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IBC Advanced Alloys Looks Set To Become A Major Disruptive Influence On The Beryllium-Aluminium Market

03 Nov 2014

By Alastair Ford,

Beryllium. Hardly a word to set investors' pulses racing. Or at least, not until now. But Canadian-listed IBC Advanced Alloys looks set to change all that as it introduces a new method of casting beryllium-aluminium that looks set seriously to disrupt a market worth close on half a billion dollars.

How has the company done this? The simple answer is: research.

"It's taken years and years of experimentation", says Anthony Dutton, IBC's chief executive, and he gives the credit for the breakthrough to Ray White, who's official title is President, IBC Engineered Metals. "Ray just kept on working and working", says Dutton.

The key isn't the alloy itself, the benefits of which are already well known. "It's 22 per cent lighter than aluminium", says Dutton. "And three times stiffer than steel by weight. It's the stiffest metal by weight."

So far so good. What is key to moving forward is creating a technology that allows the alloy to be cast into moulds. "Beryllium-aluminum has been around for a long time", continues Dutton. "But the only way to make it was using HIP", a process which involves a powdered raw material being hot isostatically pressed to create blocks of alloy that can then be worked on by machines. "Up until a few months ago, most people thought it was impossible to cast beryllium-aluminum."

With all that in mind, is IBC now vulnerable to a takeover? Possibly, says Dutton, although it's unlikely Materion would be allowed to bid, due to US anti-trust laws. But there are other players, like the US company Precision Cast Parts.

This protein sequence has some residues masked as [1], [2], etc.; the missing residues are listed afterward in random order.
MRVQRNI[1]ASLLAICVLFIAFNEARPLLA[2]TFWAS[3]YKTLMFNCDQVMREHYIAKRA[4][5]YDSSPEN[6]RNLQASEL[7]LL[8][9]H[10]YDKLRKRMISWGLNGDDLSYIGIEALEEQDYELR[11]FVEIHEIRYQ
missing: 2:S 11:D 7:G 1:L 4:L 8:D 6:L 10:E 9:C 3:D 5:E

If a bid were to come in, it would have to have certain conditions, but it would also offer certain benefits. IBC needs at least one more client to add to Lockheed, in order to attain critical mass. Having said that it doesn't, at the current time, have the balance sheet to support rapid growth, which would principally involve the construction of new furnaces.

So a potential acquirer would need to be able to inject cash to support a scaling up of operations. At the same time, it almost goes without saying that it would need to keep the key IBC people on side. The new beryllium casting process hasn't actually been patented, because, explains Dutton, the technology in patents can be tweaked. Keeping the know-how in-house will allow IBC to retain its edge. It also means that the people are crucial.

Whether a takeover bid does come in remains to be seen. But Dutton got plenty of experience in capital markets, and he's got friends in London too, as well as Canada, where the equity markets have been very weak of late, so he's confident of finding funds for expansion somehow.

"A year ago we didn't have a contract", he says. "Now we have a contract from Lockheed. That's pretty much the same as a contract from the US government. Banks will be more willing to lend."

And in the meantime, as investors start waking up to the disruptive potential of what IBC is doing, there's every likelihood of increased volumes on the market too.

Republished with the permission of

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